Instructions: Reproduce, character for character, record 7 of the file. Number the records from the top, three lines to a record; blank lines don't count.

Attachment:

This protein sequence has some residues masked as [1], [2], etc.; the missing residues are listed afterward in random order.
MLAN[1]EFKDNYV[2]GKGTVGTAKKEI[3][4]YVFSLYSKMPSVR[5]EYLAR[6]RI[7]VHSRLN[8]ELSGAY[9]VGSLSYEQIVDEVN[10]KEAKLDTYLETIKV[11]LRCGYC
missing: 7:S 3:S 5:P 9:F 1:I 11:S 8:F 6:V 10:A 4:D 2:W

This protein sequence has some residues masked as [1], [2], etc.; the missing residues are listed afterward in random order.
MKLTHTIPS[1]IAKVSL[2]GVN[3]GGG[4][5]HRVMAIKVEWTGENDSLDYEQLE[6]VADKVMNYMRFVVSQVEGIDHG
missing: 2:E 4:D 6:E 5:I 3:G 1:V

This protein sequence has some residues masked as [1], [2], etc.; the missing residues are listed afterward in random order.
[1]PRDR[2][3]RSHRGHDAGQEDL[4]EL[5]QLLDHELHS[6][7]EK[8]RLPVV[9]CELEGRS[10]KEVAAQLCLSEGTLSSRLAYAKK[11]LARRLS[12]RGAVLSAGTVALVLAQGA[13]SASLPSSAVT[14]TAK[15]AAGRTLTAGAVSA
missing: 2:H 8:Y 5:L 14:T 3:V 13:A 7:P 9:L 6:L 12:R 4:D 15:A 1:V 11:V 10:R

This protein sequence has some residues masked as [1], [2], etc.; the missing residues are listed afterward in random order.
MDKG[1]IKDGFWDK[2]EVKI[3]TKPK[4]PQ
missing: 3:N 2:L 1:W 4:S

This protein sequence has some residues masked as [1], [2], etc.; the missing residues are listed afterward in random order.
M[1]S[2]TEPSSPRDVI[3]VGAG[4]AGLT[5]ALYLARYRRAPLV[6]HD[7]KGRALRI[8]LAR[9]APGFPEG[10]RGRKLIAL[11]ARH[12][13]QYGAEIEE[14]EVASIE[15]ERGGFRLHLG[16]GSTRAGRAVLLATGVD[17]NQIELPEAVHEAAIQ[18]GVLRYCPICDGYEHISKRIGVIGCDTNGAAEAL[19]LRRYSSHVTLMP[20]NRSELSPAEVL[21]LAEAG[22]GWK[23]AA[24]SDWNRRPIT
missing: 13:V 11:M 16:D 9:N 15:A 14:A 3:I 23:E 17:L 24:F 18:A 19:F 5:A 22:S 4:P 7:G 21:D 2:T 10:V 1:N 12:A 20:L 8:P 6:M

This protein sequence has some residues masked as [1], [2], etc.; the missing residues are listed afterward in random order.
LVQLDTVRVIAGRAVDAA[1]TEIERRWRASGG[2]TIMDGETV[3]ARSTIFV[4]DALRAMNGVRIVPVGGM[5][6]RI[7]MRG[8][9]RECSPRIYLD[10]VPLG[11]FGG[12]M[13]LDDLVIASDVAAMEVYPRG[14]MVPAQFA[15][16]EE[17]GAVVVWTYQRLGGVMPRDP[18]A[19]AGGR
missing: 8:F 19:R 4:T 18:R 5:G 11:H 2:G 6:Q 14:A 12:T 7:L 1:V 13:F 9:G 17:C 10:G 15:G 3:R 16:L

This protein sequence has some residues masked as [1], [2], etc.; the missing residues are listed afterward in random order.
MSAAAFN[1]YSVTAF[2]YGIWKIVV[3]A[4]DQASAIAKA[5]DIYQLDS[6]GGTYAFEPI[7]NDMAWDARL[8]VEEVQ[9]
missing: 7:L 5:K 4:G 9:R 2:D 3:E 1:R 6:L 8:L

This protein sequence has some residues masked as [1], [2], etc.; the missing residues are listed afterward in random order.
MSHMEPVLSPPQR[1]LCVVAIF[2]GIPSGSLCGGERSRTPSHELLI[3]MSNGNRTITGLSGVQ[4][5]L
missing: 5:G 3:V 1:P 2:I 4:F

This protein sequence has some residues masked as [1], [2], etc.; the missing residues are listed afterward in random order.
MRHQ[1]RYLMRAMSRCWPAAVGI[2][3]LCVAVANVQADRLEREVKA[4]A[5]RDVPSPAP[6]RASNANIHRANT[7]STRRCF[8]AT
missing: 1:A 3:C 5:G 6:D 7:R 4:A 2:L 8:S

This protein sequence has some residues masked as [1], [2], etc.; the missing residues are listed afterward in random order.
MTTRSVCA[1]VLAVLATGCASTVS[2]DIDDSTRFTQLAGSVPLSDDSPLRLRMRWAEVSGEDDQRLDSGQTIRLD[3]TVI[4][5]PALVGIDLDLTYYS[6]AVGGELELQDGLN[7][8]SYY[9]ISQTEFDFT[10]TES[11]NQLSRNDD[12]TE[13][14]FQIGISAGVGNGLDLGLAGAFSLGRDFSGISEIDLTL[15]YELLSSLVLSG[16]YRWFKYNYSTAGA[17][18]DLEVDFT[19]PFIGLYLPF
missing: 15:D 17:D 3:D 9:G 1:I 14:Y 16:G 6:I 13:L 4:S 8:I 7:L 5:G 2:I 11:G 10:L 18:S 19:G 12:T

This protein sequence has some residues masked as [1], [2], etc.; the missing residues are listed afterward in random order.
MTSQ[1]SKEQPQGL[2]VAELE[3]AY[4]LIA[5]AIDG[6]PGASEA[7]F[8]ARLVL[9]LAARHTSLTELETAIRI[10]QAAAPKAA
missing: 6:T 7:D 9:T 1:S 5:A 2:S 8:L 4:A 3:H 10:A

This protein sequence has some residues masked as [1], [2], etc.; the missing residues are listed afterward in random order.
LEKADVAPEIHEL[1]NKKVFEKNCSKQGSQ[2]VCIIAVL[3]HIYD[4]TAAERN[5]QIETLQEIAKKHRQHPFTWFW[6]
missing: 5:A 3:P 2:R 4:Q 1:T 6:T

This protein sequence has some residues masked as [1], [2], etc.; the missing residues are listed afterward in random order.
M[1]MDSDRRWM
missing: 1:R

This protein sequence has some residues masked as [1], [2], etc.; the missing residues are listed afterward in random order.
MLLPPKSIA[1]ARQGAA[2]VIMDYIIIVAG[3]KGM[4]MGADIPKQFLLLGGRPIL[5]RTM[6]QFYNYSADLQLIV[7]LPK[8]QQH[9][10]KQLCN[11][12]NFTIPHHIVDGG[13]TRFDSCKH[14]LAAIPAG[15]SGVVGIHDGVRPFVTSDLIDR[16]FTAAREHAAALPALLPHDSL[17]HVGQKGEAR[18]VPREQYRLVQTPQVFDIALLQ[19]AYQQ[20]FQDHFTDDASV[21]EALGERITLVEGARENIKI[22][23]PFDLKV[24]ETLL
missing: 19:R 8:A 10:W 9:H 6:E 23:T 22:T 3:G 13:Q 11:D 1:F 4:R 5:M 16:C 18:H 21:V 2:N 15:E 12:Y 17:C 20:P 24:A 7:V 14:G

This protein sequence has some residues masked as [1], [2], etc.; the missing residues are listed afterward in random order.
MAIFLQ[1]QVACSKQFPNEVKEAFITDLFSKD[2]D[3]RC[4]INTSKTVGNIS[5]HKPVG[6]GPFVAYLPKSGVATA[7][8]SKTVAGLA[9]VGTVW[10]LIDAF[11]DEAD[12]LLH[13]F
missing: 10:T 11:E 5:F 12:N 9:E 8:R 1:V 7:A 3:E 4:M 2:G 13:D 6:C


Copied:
This protein sequence has some residues masked as [1], [2], etc.; the missing residues are listed afterward in random order.
MSAAAFN[1]YSVTAF[2]YGIWKIVV[3]A[4]DQASAIAKA[5]DIYQLDS[6]GGTYAFEPI[7]NDMAWDARL[8]VEEVQ[9]
missing: 7:L 5:K 4:G 9:R 2:D 3:E 1:R 6:L 8:L